VANCOUVER - All Alexander Geraldizo wants for Christmas this year is to be at home, celebrating a magical day with the one-month-old baby daughter he has never met.
Instead the sailor from San Fernando, Cebu in the Philippines will be at sea with aboard the cargo ship Nord Tradition, likely in the Pacific somewhere near Vancouver.
Yet he's thinking his reality won't be nearly as cold, after getting an unexpected burst of cheer from a British Columbia charity that gives Yuletide gifts to weary souls who are far from home.
"I had been asking the office to send me home this Christmas, but there is nothing I can do ... but continue my duties," said Geraldizo in broken English, the vessel's chief engineer, who's been at sea for the past five months.
Receiving an unexpected gift while docked in Vancouver over the weekend gave the father of three children "relief," he said.
"People (are) thinking I am special, all of us are special."
That's exactly the intention of Vancouver's Flying Angel Club, run by the religious Mission to Seafarers group, which has been handing out Christmas gifts for the past 50 years.
This year, the club and a few handfuls of volunteers will present about 2,000 brightly-coloured Christmas bags to men aboard dozens of ships that will dock in the port. The presents were purchased with $9,000 in donations.
"This is a bad time away to be away from family. So we try to be family for them by giving them Christmas presents," said Father John Eason, the Catholic port chaplain of Vancouver, who is helping co-ordinate the drive.
"It takes away a little bit of the pain of the loneliness of being away from loved ones."
While the exchange began on Dec. 17, the volunteers — including someone decked as Santa — will deliver the biggest haul on Christmas Eve day with the help of a donated water taxi and its crew. They expect to deliver 500 gifts to sailors on about 12 ships, though none of the merriment will be expected.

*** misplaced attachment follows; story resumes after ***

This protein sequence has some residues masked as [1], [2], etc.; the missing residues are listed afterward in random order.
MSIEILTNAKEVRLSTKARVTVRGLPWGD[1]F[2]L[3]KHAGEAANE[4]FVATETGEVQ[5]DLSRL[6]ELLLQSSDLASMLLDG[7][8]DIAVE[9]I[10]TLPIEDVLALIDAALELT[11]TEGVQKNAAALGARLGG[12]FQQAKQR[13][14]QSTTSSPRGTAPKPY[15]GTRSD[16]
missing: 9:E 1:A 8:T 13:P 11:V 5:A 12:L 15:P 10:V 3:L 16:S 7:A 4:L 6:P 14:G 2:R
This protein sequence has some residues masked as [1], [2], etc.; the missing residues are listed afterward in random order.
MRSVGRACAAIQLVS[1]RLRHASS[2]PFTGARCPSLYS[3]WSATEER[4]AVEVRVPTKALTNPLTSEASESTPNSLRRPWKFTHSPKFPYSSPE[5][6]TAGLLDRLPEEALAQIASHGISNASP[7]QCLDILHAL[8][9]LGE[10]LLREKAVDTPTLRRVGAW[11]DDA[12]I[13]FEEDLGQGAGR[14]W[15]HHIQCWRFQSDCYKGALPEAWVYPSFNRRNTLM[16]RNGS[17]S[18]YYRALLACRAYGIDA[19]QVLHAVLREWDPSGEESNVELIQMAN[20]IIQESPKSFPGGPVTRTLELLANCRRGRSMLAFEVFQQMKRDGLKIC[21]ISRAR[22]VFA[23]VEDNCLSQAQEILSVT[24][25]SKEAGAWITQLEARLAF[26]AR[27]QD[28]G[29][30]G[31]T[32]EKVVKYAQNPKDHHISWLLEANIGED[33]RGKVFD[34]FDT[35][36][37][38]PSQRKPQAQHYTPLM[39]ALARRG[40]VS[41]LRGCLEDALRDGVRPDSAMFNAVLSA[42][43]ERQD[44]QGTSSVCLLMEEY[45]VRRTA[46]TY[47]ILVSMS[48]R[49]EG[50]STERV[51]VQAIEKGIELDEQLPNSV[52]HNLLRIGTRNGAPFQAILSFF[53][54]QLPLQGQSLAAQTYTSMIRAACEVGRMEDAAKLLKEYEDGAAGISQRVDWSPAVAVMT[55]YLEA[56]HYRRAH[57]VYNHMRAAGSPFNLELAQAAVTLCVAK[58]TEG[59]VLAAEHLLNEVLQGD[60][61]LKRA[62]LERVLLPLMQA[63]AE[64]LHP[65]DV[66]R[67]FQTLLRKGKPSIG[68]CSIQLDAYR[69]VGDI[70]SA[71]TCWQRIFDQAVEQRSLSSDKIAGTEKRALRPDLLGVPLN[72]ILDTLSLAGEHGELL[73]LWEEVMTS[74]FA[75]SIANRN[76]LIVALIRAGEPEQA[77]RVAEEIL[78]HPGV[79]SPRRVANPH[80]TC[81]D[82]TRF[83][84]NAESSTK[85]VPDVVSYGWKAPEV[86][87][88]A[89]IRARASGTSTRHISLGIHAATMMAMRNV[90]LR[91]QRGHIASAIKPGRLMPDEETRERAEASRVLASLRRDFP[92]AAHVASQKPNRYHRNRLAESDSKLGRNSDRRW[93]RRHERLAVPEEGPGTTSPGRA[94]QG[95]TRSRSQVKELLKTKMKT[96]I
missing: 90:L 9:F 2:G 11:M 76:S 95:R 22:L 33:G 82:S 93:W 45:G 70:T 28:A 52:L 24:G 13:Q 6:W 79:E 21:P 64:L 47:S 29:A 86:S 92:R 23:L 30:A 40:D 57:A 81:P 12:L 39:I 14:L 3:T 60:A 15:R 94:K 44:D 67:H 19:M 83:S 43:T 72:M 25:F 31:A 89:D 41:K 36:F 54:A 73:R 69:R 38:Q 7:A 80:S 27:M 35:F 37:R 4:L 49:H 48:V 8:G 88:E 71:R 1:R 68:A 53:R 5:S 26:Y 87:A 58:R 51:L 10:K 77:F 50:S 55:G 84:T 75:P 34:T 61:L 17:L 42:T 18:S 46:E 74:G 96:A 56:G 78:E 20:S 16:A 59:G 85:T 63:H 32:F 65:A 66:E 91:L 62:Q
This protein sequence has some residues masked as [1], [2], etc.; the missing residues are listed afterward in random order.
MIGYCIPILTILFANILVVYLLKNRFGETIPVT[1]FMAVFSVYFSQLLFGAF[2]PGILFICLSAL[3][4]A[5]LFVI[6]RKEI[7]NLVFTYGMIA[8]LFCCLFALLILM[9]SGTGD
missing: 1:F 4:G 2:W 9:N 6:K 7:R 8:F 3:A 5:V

Eason said his crew will head out to ships at anchor over a four-hour period, alerting them to the bounty by radio. The men will come out of their quarters, pouring down the gangway for their surprise. If they have a Christmas tree aboard, they may lay the presents below.
"They're just stunned," he said of their usual reaction.
Sailors' packages hold a host of goodies, everything from personal items like shampoo and perfume to gloves, a scarf and toque and perhaps a small camera, calculator, as well as chocolates and cookies.
"They're stuck here. The commercial wheel turns, it doesn't matter what time of year," Eason said of the men who hail from all over the world, including countries like Bulgaria, Romania, Korea, the Philippines, Indonesia, Malaysia and Burma.
"They just happen to be here and they just happen to be here at Christmas time."
Tito Alfafara, captain of the Nord Tradition, said he's only been home with his family at Christmas about five times over the past 15 years.
"It's really very special for us, because someone cared," he said. "We're really very grateful. This is my first time I received a gift."
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